While increasing energy efficiency has considerable benefits, significant barriers exist. Efficiency potential is spread throughout millions of individual homes and businesses, requires upfront investments and shows returns only over time. This makes efficiency no one’s first priority.
A 2008 paper by the Widener University School of Law, “Stabilizing and Then Reducing U.S. Energy Consumption: Legal and Policy Tools for Efficiency and Conservation,” provides a useful guide to realizing the potential benefits of energy efficiency.
Policy tools suggested by the paper include:
- Raising appliance and equipment efficiency standards. Since 1990 existing programs such as Energy Star have helped reduce annual carbon emissions by an amount equal to 4% of the U.S. carbon emissions that year and provided a net savings to the U.S. economy.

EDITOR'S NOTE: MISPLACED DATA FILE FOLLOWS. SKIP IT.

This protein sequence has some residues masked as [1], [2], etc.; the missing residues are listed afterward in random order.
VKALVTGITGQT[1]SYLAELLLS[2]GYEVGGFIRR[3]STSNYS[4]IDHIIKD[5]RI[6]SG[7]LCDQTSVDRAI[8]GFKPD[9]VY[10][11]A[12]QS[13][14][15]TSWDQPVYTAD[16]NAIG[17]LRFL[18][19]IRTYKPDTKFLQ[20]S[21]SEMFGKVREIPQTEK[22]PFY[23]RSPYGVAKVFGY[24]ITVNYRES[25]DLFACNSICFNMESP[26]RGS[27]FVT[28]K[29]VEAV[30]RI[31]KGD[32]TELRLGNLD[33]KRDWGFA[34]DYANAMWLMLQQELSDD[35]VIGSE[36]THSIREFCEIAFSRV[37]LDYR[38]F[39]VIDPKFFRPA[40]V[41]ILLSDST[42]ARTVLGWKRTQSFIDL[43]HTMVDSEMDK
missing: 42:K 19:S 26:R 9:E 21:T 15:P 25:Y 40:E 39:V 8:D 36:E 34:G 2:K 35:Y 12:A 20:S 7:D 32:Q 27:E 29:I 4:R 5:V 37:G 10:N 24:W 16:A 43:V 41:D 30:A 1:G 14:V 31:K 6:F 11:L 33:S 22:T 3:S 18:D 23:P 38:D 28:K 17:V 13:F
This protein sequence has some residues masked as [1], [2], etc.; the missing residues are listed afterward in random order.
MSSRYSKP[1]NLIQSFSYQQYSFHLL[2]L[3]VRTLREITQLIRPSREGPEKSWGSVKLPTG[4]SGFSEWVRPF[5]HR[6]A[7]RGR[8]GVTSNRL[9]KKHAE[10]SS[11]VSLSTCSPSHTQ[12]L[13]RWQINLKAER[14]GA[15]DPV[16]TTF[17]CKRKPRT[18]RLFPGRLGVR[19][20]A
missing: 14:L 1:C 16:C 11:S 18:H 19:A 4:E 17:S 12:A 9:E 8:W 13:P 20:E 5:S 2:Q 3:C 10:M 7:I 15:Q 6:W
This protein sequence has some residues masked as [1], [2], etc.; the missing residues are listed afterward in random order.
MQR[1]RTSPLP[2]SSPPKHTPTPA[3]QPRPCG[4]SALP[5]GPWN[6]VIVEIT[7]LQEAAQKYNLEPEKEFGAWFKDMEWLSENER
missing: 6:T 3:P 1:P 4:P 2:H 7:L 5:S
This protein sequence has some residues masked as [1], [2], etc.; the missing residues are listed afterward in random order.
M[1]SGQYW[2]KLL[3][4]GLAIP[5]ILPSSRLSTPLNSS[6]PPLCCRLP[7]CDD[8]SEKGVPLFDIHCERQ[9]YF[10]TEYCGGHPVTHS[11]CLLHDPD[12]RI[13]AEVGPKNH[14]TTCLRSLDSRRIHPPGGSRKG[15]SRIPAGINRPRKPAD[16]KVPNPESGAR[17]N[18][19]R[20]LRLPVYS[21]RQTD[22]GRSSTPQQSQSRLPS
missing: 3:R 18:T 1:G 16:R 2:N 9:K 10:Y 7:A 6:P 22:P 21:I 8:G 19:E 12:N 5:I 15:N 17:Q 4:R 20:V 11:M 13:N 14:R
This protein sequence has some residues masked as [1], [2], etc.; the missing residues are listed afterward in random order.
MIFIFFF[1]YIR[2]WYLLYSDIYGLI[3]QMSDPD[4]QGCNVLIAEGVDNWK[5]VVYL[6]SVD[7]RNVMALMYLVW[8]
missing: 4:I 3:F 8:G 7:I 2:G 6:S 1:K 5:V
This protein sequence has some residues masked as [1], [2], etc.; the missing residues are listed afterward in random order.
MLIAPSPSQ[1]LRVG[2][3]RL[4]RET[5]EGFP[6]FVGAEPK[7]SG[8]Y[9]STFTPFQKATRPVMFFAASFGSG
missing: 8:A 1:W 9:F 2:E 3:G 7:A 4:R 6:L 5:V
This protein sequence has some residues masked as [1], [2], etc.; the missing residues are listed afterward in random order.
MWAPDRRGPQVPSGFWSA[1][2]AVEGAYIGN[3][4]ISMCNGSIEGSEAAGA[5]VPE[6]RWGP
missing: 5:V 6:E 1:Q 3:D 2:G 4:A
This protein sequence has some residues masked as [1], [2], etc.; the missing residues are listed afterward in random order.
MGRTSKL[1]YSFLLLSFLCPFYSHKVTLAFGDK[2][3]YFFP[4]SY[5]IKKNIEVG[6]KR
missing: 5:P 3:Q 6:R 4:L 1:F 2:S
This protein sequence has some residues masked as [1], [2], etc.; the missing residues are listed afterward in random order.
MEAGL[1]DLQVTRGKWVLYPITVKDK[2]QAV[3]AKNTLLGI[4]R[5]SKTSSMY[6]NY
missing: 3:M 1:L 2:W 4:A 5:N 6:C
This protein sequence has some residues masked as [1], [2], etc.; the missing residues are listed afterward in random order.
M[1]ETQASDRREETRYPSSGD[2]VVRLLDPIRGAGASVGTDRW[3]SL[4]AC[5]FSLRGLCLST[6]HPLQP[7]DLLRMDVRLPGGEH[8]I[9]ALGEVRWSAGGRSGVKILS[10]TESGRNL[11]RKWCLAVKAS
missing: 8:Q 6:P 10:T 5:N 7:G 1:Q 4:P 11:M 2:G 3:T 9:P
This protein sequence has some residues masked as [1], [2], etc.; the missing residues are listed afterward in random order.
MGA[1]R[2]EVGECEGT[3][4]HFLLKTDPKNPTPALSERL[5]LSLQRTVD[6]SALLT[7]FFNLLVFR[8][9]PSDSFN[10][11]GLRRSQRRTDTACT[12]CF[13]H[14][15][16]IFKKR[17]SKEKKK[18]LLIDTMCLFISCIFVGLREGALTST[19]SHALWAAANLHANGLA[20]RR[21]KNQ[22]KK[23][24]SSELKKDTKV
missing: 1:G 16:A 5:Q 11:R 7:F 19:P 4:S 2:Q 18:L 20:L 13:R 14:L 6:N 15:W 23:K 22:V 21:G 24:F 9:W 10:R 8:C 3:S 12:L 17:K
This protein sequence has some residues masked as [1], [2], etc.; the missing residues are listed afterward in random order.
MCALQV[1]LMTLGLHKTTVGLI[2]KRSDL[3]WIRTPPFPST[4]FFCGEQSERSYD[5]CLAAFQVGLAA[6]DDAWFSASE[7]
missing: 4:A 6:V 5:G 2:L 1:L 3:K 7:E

- Improving efficiency in existing residential and commercial buildings. Of the efficiency potential, the 2009 McKinsey report indicates that the residential sector accounts for 35% and the commercial sector 25%.
- Raising the required corporate average fuel economy (CAFE). Such regulations have already increased the average fuel economy of U.S. cars from 18 miles per gallon in 1978 to 27.5 miles per gallon in 1990.
- Updating the U.S. gasoline taxes, which effectively raise the cost of gas and act immediately to encourage efficient use.
- Providing more transportation options for both individuals and businesses. These include an expansion of energy-efficient rail freight and transportation-oriented development.
- Using tools such as regional transmissions organizations, public benefit funds and variable rate tariffs to encourage competition and efficiency in electricity generation, transmission and consumption.
Used together, such tools have the potential of stabilizing U.S. energy consumption in the next several decades, the author states. Such a stabilization would provide considerable savings as well as environmental benefits.
A related study by McKinsey & Company, “Unlocking Energy Efficiency in the U.S. Economy,” looks at the potential benefits of reducing energy consumption.
Tags: carbon, emissions, global warming, greenhouse gases, technology, infrastructure, conservation, cars